UNITED STATES DISTRICT COURT FOR THE SOUTHERN DISTRICT OF NEW YORK
March 17, 1967
NATIONWIDE MUTUAL INSURANCE COMPANY, Plaintiff,
Lars VAAGE, Clinton James Lewis, Clinton A. Lewis, Josephine Monaco and Felix N. Monaco, individually, and as parents of Michelle Monaco, an infant of the age of 14 years, Samuel C. Williams and Arthur Williams, John J. McCloskey, Sheriff of the City of New York, William J. Rice, Jr., Sheriff of the County of Albany, George F. Spike, Sheriff of the County of Yates, Nelson A. Rockefeller, Governor and Louis J. Lefkowitz, Attorney General, respectively, of the State of New York, as representatives of the Sheriffs of all other counties in the State of New York, and Henry Root Stern, Jr., Superintendent of Insurance of the State of New York, Defendants. AMERICAN INTERNATIONAL UNDERWRITERS CORPORATION and the Hanover Insurance Co. of New York, Plaintiffs, v. Carl S. VICTOR, Lyon Associates, Inc. and John J. McCloskey, Sheriff of the City of New York, Defendants
The opinion of the court was delivered by: TYLER
TYLER, District Judge.
This is a motion by plaintiff insurance companies
(hereinafter sometimes referred to as the "companies") for interlocutory injunctions against attachment and garnishment of the proceeds of insurance policies issued by the companies to certain non-resident policyholders.
Although the companies have their home offices elsewhere, they are qualified to do business in the State of New York. The defendants in Action No. 1 are the sheriffs of three counties in New York State, the Governor, the Attorney General and the Superintendent of Insurance of the State of New York, and the parties litigant in two personal injury actions which were commenced against various defendants who are insured by plaintiff Nationwide Mutual Insurance Company ("Nationwide"). The defendants in Action No. 2 are the parties litigant in a third personal injury action now pending in the New York courts and the Sheriff of the City of New York.
By their pleadings and other papers, the parties concede that the New York courts have ordered attachments of the insurance policies issued by plaintiffs, pursuant to the relevant New York attachment statutes, Civil Practice Law and Rules ("CPLR") Sections 5201 and 6202,
and that levies have been made by the defendant-sheriffs pursuant to these orders of attachment. Such attachments and resultant levies have occurred, it is agreed, as a result of a recent construction of the aforesaid statutes in relation to casualty insurance policies by the Court of Appeals of New York in a case entitled Seider v. Roth, 17 N.Y.2d 111, 269 N.Y.S.2d 99, 216 N.E.2d 312 (1966). The companies argue strenuously that such application of the New York attachment statutes to the policies written by them is repugnant to their rights under Article I, Section 10 (impairment of contracts) and the Fourteenth Amendment (deprivation of property without due process of law) of the Constitution.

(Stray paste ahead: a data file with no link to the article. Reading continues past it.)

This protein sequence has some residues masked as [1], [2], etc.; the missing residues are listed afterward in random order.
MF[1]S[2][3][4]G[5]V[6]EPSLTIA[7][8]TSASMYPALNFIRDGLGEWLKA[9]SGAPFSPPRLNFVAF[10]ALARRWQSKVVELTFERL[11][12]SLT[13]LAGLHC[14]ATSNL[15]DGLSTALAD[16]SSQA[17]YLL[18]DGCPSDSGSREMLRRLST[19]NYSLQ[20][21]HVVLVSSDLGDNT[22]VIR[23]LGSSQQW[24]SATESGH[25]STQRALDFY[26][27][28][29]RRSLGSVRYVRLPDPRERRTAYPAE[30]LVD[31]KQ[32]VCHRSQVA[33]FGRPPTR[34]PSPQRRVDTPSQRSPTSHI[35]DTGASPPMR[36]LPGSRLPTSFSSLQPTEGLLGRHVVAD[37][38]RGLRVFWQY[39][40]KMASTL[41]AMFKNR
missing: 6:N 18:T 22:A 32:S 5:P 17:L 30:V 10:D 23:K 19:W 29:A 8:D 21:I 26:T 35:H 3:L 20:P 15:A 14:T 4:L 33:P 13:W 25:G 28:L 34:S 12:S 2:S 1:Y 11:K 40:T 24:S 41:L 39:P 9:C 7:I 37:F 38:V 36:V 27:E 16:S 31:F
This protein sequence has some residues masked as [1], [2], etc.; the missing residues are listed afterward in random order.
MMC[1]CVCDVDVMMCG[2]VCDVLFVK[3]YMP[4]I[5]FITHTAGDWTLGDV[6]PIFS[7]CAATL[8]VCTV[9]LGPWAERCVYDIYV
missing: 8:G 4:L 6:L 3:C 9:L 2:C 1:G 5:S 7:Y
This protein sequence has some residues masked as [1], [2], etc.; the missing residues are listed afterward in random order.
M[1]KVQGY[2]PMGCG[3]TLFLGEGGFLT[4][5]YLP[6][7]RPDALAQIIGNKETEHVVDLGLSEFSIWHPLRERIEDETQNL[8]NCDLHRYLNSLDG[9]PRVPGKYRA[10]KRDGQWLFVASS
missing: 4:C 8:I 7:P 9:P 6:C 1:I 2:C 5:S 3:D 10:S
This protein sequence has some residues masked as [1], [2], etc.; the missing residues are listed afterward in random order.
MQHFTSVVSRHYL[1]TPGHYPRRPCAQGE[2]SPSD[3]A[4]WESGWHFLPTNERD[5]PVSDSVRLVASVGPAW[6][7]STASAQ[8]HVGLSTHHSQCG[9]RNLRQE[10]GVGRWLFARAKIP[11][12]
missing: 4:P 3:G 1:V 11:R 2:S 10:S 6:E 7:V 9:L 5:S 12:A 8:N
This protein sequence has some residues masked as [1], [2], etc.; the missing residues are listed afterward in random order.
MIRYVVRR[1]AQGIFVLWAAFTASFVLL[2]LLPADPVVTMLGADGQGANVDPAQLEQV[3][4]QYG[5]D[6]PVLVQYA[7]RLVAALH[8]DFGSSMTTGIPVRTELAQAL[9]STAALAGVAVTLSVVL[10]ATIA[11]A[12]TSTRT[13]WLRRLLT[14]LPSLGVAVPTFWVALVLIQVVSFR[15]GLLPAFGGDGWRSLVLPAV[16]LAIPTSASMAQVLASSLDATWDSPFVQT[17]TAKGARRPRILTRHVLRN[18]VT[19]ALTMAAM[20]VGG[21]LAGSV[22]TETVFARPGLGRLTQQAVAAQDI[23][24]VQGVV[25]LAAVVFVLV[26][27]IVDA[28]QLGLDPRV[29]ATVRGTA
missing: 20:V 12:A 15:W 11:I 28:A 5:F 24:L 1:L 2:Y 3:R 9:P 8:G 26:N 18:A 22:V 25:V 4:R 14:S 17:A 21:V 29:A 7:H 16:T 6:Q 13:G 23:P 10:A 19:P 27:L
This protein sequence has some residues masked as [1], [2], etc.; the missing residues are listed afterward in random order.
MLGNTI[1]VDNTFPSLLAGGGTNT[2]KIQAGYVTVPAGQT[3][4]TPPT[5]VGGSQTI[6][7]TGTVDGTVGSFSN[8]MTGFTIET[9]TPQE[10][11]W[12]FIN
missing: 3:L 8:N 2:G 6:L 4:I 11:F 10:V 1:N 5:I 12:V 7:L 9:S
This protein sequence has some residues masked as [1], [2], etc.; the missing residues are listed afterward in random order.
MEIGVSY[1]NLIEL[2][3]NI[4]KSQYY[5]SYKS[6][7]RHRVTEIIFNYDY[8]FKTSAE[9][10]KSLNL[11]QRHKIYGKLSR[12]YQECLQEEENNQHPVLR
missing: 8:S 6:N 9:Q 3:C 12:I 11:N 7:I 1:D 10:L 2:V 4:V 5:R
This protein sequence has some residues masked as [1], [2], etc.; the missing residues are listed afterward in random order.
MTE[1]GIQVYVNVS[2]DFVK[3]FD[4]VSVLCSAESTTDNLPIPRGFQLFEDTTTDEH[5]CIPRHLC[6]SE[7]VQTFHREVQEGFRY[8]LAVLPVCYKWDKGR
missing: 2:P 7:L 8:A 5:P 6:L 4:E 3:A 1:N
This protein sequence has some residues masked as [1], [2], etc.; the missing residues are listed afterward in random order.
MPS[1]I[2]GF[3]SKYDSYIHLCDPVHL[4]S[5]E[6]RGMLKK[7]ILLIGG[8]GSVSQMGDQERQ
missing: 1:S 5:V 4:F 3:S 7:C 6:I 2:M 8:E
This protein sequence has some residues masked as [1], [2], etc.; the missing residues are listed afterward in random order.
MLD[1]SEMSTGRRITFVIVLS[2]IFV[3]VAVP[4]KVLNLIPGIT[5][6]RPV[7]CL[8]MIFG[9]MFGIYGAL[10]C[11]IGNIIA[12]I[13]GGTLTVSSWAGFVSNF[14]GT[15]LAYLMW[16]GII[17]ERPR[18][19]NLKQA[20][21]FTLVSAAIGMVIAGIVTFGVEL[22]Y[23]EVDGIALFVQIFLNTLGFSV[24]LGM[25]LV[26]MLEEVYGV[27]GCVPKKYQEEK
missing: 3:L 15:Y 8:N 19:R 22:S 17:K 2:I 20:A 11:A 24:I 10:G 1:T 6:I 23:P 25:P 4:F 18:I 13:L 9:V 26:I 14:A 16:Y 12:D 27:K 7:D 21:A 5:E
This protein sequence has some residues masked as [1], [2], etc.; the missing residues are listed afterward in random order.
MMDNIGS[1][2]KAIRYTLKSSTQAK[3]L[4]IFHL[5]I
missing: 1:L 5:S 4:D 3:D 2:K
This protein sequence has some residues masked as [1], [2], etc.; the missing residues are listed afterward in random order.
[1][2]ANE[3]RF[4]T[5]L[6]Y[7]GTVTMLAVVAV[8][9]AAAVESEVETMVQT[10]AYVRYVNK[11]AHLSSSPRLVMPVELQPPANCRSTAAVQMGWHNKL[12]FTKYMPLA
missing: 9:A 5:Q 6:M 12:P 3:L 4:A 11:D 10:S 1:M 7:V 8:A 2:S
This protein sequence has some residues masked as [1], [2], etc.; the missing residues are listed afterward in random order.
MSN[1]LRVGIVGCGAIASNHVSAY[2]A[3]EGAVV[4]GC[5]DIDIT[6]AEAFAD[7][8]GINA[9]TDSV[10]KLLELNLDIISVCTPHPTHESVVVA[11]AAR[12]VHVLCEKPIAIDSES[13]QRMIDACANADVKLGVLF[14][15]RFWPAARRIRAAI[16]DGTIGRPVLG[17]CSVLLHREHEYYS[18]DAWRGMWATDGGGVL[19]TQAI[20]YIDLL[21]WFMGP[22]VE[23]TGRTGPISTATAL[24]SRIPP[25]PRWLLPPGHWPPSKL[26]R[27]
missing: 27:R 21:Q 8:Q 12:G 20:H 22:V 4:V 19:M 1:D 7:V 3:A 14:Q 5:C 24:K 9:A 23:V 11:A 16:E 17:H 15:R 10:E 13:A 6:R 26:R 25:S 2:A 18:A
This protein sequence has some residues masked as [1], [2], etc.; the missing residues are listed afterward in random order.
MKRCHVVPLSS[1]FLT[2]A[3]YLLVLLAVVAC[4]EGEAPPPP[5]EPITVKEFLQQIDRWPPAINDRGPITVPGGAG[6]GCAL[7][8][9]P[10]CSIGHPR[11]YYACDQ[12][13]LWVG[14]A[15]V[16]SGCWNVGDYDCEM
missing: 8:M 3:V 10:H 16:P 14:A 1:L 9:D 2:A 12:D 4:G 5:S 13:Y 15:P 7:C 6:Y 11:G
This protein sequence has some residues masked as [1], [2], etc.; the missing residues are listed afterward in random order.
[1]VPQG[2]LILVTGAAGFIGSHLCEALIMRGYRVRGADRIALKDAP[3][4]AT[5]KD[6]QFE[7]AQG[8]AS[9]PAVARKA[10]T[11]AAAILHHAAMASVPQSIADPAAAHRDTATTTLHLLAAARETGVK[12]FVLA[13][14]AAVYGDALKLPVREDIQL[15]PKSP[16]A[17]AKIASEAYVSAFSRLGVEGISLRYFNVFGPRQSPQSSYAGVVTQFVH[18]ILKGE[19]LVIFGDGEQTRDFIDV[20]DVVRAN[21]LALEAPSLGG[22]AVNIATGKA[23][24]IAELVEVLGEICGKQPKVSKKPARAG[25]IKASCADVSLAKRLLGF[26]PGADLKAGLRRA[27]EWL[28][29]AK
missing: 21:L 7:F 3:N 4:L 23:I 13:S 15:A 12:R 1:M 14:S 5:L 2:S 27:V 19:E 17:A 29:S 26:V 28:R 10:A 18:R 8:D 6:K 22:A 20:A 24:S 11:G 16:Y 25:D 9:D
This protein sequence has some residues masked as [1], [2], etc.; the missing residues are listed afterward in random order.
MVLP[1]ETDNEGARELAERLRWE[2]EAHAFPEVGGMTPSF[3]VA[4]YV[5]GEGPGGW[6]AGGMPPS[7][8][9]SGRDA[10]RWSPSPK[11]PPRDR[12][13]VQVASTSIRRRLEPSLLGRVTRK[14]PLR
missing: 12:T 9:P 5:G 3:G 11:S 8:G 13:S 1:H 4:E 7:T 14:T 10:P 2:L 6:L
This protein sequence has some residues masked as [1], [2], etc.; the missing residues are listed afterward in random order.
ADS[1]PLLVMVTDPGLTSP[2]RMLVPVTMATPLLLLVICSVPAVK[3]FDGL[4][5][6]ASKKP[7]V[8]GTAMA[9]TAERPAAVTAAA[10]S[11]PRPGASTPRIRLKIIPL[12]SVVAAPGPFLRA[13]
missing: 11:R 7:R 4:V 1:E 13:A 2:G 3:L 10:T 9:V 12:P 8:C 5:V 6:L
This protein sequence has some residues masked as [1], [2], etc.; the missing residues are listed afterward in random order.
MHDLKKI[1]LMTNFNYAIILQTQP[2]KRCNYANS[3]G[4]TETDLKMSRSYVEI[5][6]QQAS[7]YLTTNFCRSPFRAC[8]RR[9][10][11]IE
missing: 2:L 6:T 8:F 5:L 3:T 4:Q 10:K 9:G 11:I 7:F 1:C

On October 26, 1967, a single judge of this court denied the companies' application for a temporary restraining order but, considering plaintiffs' constitutional arguments not entirely free from doubt, convened a three-judge court as prayed. 28 U.S.C. § 2281. The cases came on for hearing before the statutory court on January 27, 1967.
In their complaints, the companies allege that in all three personal injury actions, the complainants seek damages in excess of the applicable policy limits. Further, it is stated that the defendant policyholders have notified the companies that no steps should be taken by the latter to subject the former to in personam jurisdiction of the courts of the State of New York. In the view of the companies, these circumstances impose various obligations upon them either not contemplated by the insurance contracts or not permitted by their terms. It is also asserted that the levies by the defendant-sheriffs have brought into play the provisions of CPLR Section 6214,
which, according to counsel for the companies, prohibit the insurers from "taking any action to retain counsel for (their policyholders) or from incurring any obligation for (the policyholders') defense".
In their complaints and motion papers, plaintiffs seek interesting and drastic relief, the nature of which warrants summarization, particularly in relation to our view of this case to be discussed hereinafter. Essentially, the companies pray for: